Introduction

User-Computer communication through the years

A chess engine is a very simple entity: you give it a position and have it think for some time. When this time is up, the engine returns the best move it has found. We are now faced with the problem of how we are going to get positions and moves into the engine, and how the engine can communicate its reply to us.

The first early commercial chess computers where released in the late 1970's. These computers looked more like a large calculator than a chess board. Indeed, you often had to put in moves in algebraic notation and then wait for the computer to print its response on a display. You had to have a separate normal chess set available to move the pieces, so you could actually see the position.

In later iterations of this idea the calculator-like interface became smaller, until it could be integrated into a small chess board. This was already starting to look like the chess computers that had their high point in the mid-eighties to the late nineties.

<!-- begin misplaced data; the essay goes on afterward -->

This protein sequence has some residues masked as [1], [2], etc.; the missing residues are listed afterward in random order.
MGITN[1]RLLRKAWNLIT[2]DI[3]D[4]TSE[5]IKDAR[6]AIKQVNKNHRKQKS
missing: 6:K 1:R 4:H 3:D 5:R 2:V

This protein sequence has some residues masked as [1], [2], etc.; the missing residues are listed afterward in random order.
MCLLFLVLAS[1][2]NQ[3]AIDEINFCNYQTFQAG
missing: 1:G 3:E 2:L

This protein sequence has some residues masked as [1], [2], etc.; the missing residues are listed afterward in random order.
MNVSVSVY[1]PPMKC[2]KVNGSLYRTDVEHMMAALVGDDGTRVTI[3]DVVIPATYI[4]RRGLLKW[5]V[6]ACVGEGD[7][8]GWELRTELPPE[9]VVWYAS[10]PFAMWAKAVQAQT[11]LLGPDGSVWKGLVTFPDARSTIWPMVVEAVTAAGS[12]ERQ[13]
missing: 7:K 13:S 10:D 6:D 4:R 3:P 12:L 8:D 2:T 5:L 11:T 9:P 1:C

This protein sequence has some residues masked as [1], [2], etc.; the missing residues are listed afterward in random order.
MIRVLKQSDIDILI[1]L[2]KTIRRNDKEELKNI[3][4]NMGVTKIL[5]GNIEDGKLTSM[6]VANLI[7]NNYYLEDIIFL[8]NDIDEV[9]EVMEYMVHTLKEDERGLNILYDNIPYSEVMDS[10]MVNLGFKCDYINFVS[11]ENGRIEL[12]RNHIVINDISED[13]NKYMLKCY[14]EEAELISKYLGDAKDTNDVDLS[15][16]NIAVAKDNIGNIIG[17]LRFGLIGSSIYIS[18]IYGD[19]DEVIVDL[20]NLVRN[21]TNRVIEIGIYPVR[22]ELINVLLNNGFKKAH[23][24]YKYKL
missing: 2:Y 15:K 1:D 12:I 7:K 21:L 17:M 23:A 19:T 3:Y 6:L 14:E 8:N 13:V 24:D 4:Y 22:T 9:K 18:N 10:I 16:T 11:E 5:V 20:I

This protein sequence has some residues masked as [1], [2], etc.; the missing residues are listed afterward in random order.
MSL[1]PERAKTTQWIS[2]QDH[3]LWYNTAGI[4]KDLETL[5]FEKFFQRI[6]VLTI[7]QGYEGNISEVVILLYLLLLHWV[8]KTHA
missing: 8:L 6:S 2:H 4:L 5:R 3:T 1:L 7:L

The next step to improve the communication between the player and the chess computer were the so-called sensory boards. You didn't have to type in your moves, but could use the piece you wanted to move to press down on the starting and ending squares. This would let the computer know which move you made. The computer would then indicate the reply, either on a small display, or using LED's to indicate the from and to squares of the piece it wanted to move. You would then go ahead and press those squares for the computer.

The last step would come in the form of some high-end chess computers that were coveted back in the day, and are collector's items now. These computers had reed contacts: you could just move a piece from one square to he other without having to press down on it. In addition, the computer was often hidden inside the board in a pull-out drawer. After you set up the system, you could slide the drawer into the board. The only indication that his was a chess computer would be the LED's on the board which the computer would use to indicate its move. Some of these boards were made out of expensive woods, and the chess computer was built like a module that could be replaced by a newer version, or one with a different program.